Two Tech Chiefs Triumph in California

Daily News Article   —   Posted on June 9, 2010

(by Jim Carlton, Stu Woo and Cari Tuna, The Wall Street Journal, WSJ.com) SAN FRANCISCO – Republican voters in California sent two former Silicon Valley chief executives, Meg Whitman and Carly Fiorina, into the races for governor and U.S. Senate against establishment Democrats.

The contest will highlight a sharp partisan split in the state as the candidates tout sharply different solutions to the state’s economic problems.

Ms. Fiorina, the former Hewlett-Packard Co. CEO, … will face Sen. Barbara Boxer, the three-term incumbent with powerful backing, who handily won the Democratic nomination Tuesday.

“This fall, she will have to answer to the people of California for her failure to stand up for our state,” Ms. Fiorina said in a statement before addressing supporters in Anaheim, Calif., Tuesday night. “Together, we will replace Boxer, take Washington back, make it listen and make it work.”

Ms. Whitman, former eBay Inc. chief executive, beat her rival, state Insurance Commissioner Steve Poizner for the GOP nomination to succeed Gov. Arnold Schwarzenegger. Mr. Poizner conceded defeat late Tuesday night. The margin was wide: In vote counting late Tuesday night, Ms. Whitman was leading Mr. Poizner 64% to 26%.

Ms. Whitman will face Jerry Brown, the veteran politician who handily beat token opposition against him in the Democratic primary.

“Career politicians in Sacramento and Washington, D.C., be warned because you now face your biggest nightmare: Two businesswomen who know how to create jobs, balance budgets and get things done,” Ms. Whitman said in her victory speech Tuesday night in Universal City, Calif. …..

Now both [Republican candidates] … must convince California’s historically moderate electorate that they have better solutions to the state’s economic and political paralysis than their veteran liberal rivals. Both must also show they can make nice with the state’s diverse ethnic and economic demographics, possibly softening their primary-race rhetoric on issues such as illegal immigration.

Also headed for a win in California was Proposition 14, a ballot measure that creates a primary-election system in which the top-two vote getters, regardless of party, advance to the general election. It had 60% support.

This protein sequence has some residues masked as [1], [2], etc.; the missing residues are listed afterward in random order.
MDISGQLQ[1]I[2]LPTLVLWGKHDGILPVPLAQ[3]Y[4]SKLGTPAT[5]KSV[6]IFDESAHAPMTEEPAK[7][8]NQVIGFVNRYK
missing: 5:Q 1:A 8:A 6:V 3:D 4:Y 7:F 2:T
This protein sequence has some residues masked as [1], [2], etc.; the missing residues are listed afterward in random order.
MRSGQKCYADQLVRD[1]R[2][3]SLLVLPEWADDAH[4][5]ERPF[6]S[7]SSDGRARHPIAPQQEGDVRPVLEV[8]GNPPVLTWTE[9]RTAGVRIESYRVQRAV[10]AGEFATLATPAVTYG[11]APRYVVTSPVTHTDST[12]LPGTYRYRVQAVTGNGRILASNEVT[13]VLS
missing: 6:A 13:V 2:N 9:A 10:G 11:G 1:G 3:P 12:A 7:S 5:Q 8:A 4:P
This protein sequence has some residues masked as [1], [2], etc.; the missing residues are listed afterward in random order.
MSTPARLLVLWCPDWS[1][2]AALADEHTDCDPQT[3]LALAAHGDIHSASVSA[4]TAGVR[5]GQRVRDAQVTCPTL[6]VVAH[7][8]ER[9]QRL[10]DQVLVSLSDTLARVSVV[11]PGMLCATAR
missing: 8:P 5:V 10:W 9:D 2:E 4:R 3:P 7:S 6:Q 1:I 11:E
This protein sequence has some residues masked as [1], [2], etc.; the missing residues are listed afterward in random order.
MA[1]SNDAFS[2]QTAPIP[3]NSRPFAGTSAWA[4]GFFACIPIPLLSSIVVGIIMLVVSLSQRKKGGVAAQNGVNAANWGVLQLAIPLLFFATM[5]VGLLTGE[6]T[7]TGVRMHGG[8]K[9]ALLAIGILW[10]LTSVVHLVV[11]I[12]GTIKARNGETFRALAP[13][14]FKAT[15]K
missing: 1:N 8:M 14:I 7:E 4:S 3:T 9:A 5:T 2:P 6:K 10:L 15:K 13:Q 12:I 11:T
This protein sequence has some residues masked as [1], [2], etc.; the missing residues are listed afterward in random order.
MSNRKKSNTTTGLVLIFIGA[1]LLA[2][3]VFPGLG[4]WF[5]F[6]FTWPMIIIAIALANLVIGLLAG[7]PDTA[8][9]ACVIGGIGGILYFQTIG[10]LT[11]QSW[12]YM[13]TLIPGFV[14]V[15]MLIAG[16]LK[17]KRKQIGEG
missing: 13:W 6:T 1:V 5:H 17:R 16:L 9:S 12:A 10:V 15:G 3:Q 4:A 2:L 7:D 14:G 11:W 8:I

With the third-highest state unemployment rate in the nation, California’s lagging economy will play a big role in the November election. Ms. Whitman and Ms. Fiorina both plan to continue touting their credentials as former technology company CEOs as evidence they can shore up the state budget and spur job creation better than the Democratic rivals. …..

In the race for governor, especially, California’s budget morass will likely be the top issue. “We’re going to have another long hot summer of budget delays in California,” said Stanford University political scientist Thad Kousser. “Voters will be looking for the candidate who they think has the best answers for that.”

That could benefit Ms. Whitman-who has proposed targeted tax cuts and a strict spending cap-more than Mr. Brown. He so far has been more vague about his plans, and risks alienating union supporters if he pushes to cut spending, and voters more broadly if he advocates raising taxes.

Still, Ms. Whitman will face a proven politician in Mr. Brown, now the state’s attorney general. As governor from 1975 to 1983, he earned the nickname “Governor Moonbeam” for his quirky and liberal stances, but later redefined himself as a centrist mayor of Oakland who turned the woebegone city around economically. …..

A Brown spokesman has said the attorney general intends to tell voters all about Ms. Whitman’s ties to Goldman Sachs Group Inc., the scandal-ridden Wall Street firm where she once served as a board director-while displaying Mr. Brown’s economic credentials. …..

In the Senate race, the slow economic recovery could help Ms. Fiorina by shifting voters’ attention away from the conservative social stances she took during the Republican primary. She has proposed reducing income and capital-gains taxes, eliminating the estate tax and creating incentives to spur hiring by small businesses and manufacturers.

The Fiorina campaign is already gearing up to tie Ms. Boxer to the problems in Washington. “The general election for us is going to continue to prosecute against Barbara Boxer,” said Marty Wilson, Ms. Fiorina’s campaign manager. “Because of voters’ anger towards Washington, they are looking for an outsider who will shake up things.”

Ms. Boxer plans to tout her work on the stimulus package and climate bill as engines of job creation, campaign officials said. A fierce campaigner, plans to illustrate the contrasts between her and the former CEO, such as the fact the senator is pro choice like the majority of Californians while Ms. Fiorina is not.

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Write to Jim Carlton at jim.carlton@wsj.com, Stu Woo at Stu.Woo@wsj.com and Cari Tuna at cari.tuna@wsj.com.

Copyright 2010 Dow Jones & Company, Inc.  All Rights Reserved.  Reprinted here for educational purposes only.  Visit the website at wsj.com.

Questions

1. Name the winners of the Republican primaries for governor and senator in California.

2. Who will be their Democratic opponents in November?

3. For what reasons might each Republican winner expect to do well in the November election?

4. For what reasons might each Democrat challenger expect to do well in the November election?

5. What credentials do both Meg Whitman and Carly Fiorina have that would cause voters concerned with the state budget and job market to support them?

6. What credentials do both Jerry Brown and Barbara Boxer have that would help get votes from people who don’t pay attention to politics? (see para. 3, 13)

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Resources

For a list of results from all primaries across the country, click here.